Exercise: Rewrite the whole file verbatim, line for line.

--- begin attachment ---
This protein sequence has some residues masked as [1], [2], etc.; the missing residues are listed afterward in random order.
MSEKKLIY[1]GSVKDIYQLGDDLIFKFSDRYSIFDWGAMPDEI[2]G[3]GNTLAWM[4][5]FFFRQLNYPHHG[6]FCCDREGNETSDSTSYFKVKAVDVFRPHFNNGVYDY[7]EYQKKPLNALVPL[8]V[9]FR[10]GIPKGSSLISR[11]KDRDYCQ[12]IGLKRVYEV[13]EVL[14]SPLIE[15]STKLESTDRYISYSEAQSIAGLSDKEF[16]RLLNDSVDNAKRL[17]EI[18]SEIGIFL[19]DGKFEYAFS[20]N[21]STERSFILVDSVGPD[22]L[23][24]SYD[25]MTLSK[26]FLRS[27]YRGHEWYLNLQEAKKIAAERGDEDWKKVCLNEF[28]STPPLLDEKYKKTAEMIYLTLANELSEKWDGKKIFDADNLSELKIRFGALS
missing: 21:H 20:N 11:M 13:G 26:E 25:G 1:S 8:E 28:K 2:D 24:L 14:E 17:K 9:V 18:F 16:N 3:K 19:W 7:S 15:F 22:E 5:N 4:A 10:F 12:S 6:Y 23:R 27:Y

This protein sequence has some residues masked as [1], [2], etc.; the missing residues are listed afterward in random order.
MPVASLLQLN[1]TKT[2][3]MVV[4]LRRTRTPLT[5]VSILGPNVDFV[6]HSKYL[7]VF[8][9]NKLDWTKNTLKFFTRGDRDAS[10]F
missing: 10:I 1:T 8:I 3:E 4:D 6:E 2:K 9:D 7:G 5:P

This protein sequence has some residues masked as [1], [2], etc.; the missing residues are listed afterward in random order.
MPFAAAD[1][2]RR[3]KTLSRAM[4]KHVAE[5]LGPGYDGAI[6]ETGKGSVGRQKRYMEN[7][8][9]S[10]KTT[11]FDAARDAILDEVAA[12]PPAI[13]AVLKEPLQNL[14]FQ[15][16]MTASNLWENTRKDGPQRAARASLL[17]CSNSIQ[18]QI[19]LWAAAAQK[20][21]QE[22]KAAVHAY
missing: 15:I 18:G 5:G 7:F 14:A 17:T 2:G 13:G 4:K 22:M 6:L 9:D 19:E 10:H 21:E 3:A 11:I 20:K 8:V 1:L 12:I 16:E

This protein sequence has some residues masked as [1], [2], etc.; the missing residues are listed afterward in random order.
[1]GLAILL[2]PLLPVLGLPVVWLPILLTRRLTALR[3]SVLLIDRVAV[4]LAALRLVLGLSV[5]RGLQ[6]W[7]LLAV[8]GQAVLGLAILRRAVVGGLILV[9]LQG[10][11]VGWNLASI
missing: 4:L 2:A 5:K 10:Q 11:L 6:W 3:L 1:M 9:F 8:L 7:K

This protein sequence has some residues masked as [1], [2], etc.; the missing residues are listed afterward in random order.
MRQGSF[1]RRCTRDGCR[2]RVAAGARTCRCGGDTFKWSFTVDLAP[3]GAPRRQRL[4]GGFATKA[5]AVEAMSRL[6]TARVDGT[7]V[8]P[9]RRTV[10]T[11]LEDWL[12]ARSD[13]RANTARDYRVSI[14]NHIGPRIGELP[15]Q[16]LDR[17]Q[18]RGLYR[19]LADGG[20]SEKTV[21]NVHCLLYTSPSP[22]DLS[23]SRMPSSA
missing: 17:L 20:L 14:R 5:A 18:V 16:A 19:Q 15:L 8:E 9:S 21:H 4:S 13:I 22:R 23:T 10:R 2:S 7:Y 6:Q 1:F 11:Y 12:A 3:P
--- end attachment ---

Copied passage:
This protein sequence has some residues masked as [1], [2], etc.; the missing residues are listed afterward in random order.
MSEKKLIY[1]GSVKDIYQLGDDLIFKFSDRYSIFDWGAMPDEI[2]G[3]GNTLAWM[4][5]FFFRQLNYPHHG[6]FCCDREGNETSDSTSYFKVKAVDVFRPHFNNGVYDY[7]EYQKKPLNALVPL[8]V[9]FR[10]GIPKGSSLISR[11]KDRDYCQ[12]IGLKRVYEV[13]EVL[14]SPLIE[15]STKLESTDRYISYSEAQSIAGLSDKEF[16]RLLNDSVDNAKRL[17]EI[18]SEIGIFL[19]DGKFEYAFS[20]N[21]STERSFILVDSVGPD[22]L[23][24]SYD[25]MTLSK[26]FLRS[27]YRGHEWYLNLQEAKKIAAERGDEDWKKVCLNEF[28]STPPLLDEKYKKTAEMIYLTLANELSEKWDGKKIFDADNLSELKIRFGALS
missing: 21:H 20:N 11:M 13:G 26:E 25:G 1:S 8:E 28:K 2:D 24:L 14:E 17:K 9:V 18:F 16:N 3:K 19:W 7:S 15:F 22:E 5:N 4:A 10:F 12:S 6:Y 23:R 27:Y

This protein sequence has some residues masked as [1], [2], etc.; the missing residues are listed afterward in random order.
MPVASLLQLN[1]TKT[2][3]MVV[4]LRRTRTPLT[5]VSILGPNVDFV[6]HSKYL[7]VF[8][9]NKLDWTKNTLKFFTRGDRDAS[10]F
missing: 10:I 1:T 8:I 3:E 4:D 6:E 2:K 9:D 7:G 5:P

This protein sequence has some residues masked as [1], [2], etc.; the missing residues are listed afterward in random order.
MPFAAAD[1][2]RR[3]KTLSRAM[4]KHVAE[5]LGPGYDGAI[6]ETGKGSVGRQKRYMEN[7][8][9]S[10]KTT[11]FDAARDAILDEVAA[12]PPAI[13]AVLKEPLQNL[14]FQ[15][16]MTASNLWENTRKDGPQRAARASLL[17]CSNSIQ[18]QI[19]LWAAAAQK[20][21]QE[22]KAAVHAY
missing: 15:I 18:G 5:G 7:F 14:A 17:T 2:G 13:G 4:K 22:M 6:L 9:D 19:E 10:H 21:E 3:A 11:I 20:K 8:V 1:L 12:I 16:E

This protein sequence has some residues masked as [1], [2], etc.; the missing residues are listed afterward in random order.
[1]GLAILL[2]PLLPVLGLPVVWLPILLTRRLTALR[3]SVLLIDRVAV[4]LAALRLVLGLSV[5]RGLQ[6]W[7]LLAV[8]GQAVLGLAILRRAVVGGLILV[9]LQG[10][11]VGWNLASI
missing: 4:L 2:A 5:K 10:Q 11:L 6:W 3:L 1:M 9:F 8:L 7:K

This protein sequence has some residues masked as [1], [2], etc.; the missing residues are listed afterward in random order.
MRQGSF[1]RRCTRDGCR[2]RVAAGARTCRCGGDTFKWSFTVDLAP[3]GAPRRQRL[4]GGFATKA[5]AVEAMSRL[6]TARVDGT[7]V[8]P[9]RRTV[10]T[11]LEDWL[12]ARSD[13]RANTARDYRVSI[14]NHIGPRIGELP[15]Q[16]LDR[17]Q[18]RGLYR[19]LADGG[20]SEKTV[21]NVHCLLYTSPSP[22]DLS[23]SRMPSSA
missing: 17:L 20:L 14:R 5:A 18:V 16:A 19:Q 15:L 8:E 9:S 21:H 4:S 13:I 22:R 23:T 10:R 2:S 7:Y 6:Q 1:F 11:Y 12:A 3:P